Cambodia’s Prime Minister Hun Sen hinted strongly on Tuesday that he intends to step down as the country’s long-standing leader when a new government is formed after general elections in July.
Hun Sen, 70, has led Cambodia with an iron fist for 38 years, and during the last election in 2018 he pledged to stay in office for two more terms, until 2028. Since then, he has been much talked about as his successor by his eldest son, Hun Maneh, and appointed him to several High and important positions.
He openly declared his support in December 2021 for Hun Manneh, a West Point-trained Cambodian army chief, to take his job but only through an election.
Hun Mane, 45, holds several other key security positions and in 2018 has already been elevated from the ruling Cambodian People’s Party’s 865-member Central Committee to the 37-member Standing Committee, the country’s main decision-making body, making him a member. A de facto member of his father’s inner political circle.
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Hun Sen was a mid-level leader in the radical communist Khmer Rouge in the 1970s before defecting to Vietnam. When Vietnam overthrew the Khmer Rouge in 1979, he quickly became a leading member of the new Cambodian government installed by Hanoi.
A cunning and sometimes ruthless politician, Hun Sen maintained his power as an autocrat within a nominally democratic framework. His Cambodian People’s Party, which has a stranglehold on power, is sure to take the lead in the upcoming elections. It won all National Assembly seats in the 2018 elections, after the court ordered the dissolution of the only credible opposition group, the Cambodian National Rescue Party, for allegedly plotting to illegally overthrow the government. The courts are widely seen as political tools of the ruling party.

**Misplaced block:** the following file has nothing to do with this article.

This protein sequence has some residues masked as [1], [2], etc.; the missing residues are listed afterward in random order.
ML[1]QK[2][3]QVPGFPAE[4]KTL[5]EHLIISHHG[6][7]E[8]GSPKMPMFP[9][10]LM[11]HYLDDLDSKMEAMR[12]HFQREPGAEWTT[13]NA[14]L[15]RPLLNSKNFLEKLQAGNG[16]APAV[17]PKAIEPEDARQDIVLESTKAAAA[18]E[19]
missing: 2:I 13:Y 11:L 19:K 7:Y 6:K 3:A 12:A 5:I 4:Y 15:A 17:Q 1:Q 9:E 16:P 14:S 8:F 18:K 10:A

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Speaking on Tuesday to villagers at a hydroelectric project in western Pursat province, Hun Sen said it was time for a new generation to take over.
And he said, in statements broadcast on social media and television stations, he told them that a fortuneteller had predicted that he would die at the age of 93, but that no one should continue to work until the day he died.
Hun Sen has called himself the world’s longest-serving prime minister, and said that if the time he served as foreign minister and deputy prime minister is included, his career as a national leader spans 44 years, “a very long time”.
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“Now we have found the younger generation who will come to replace us. It is better that we hand them over to them and stay behind them,” he said.
Even when he steps down, Hun Sen has vowed to stand behind the new prime minister. He said the new government would be strong, with veteran retired politicians like himself standing by it.
Hun Sen said that the new government after the elections will likely be formed in September.
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